Peru’s ombudsman begins anticorruption activities in Ayacucho

Peru’s ombudsman – the Defensoría del Pueblo – began on Thursday anti-corruption campaign in the southern Andean department of Ayacucho, state-run news agency Andina reported.

The head of the Defensoría’s office in Ayacucho, Jorge Fernández, said activities include providing training to public servants and social leaders on topics related to public ethics and preventing corruption.

“No public or private institution alone can confront this vice with success,” Fernández was quoted as saying. “You have to think of networks for collective action that promote public ethics. That’s why we hope that a benefit of the training received, authorities and social leaders will organize.”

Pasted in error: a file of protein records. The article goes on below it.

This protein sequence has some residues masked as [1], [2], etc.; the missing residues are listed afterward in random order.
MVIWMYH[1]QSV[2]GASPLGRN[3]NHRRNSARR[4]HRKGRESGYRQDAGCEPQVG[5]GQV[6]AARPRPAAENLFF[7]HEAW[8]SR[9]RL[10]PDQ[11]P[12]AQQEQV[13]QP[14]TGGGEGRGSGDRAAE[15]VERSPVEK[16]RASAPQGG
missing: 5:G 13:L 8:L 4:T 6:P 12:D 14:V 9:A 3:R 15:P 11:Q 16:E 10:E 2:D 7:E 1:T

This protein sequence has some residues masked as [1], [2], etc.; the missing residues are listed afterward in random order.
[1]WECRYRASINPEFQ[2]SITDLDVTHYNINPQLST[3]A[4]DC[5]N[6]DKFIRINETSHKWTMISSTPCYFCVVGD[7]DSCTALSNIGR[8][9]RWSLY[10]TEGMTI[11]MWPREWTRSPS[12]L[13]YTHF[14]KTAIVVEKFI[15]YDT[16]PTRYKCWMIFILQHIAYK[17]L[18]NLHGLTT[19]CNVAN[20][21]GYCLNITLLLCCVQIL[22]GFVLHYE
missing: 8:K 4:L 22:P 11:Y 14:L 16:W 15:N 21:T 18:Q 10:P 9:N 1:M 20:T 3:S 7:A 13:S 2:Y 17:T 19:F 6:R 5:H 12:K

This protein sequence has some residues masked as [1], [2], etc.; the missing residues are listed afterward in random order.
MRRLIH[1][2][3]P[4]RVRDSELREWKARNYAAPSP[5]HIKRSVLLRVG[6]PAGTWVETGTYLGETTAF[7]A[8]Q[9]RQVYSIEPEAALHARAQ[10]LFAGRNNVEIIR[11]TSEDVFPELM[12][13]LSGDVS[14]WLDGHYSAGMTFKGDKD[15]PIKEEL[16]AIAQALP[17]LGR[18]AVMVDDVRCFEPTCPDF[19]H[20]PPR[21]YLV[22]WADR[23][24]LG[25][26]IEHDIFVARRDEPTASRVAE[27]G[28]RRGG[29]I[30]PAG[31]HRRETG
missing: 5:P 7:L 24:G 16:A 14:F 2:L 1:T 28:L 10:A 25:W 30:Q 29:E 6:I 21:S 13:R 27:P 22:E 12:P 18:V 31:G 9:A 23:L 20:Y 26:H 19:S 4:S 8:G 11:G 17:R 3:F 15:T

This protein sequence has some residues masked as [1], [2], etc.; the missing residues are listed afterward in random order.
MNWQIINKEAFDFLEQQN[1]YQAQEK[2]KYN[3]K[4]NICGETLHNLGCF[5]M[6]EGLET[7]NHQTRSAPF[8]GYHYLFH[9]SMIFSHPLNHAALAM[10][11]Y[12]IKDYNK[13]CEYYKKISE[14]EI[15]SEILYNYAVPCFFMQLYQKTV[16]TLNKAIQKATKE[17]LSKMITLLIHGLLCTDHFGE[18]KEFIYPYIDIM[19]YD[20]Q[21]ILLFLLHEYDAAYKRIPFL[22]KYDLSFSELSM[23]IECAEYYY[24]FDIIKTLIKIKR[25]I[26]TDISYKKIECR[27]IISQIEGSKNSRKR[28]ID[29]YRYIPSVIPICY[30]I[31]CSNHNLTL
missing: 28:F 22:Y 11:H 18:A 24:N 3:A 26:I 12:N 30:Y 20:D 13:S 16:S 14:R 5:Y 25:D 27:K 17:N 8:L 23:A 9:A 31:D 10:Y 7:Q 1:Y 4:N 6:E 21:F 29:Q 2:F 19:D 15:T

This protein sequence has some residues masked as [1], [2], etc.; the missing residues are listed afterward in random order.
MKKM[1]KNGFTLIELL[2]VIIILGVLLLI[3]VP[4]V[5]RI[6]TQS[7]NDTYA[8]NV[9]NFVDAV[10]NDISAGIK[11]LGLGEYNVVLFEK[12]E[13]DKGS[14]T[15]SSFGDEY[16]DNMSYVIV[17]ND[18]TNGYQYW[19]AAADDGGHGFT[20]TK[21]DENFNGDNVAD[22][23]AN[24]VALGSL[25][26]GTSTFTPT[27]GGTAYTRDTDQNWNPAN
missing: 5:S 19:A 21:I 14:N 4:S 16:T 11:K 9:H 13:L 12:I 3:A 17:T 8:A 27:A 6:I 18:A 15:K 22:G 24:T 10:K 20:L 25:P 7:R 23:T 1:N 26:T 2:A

The program in Ayacucho is part of a national anti-corruption campaign taking place in five regions under a program sponsored by USAID and the U.S. Millennium Challenge Corporation.

Transparency International’s 2009 Corruption Perceptions Index (CPI), released in Berlin last November, gave Peru a score of 3.7, in a countries rating that ranges between 0, perceived to be highly corrupt, and 10 for those perceived to be the least corrupt.

The index registers the perception of corruption in the public sector of a country, and is obtained through a series of expert and business surveys, seven in the case of most of Latin America.

Peru fared better than some of its neighbors –Argentina scored 2.9, Bolivia 2.7, and Ecuador 2.2—but ranked the same as Brazil and Colombia. Chile is less corrupt than all its neighbors, scoring 6.7, while Venezuela ranked lowest in the Andean region with a score of 1.9.

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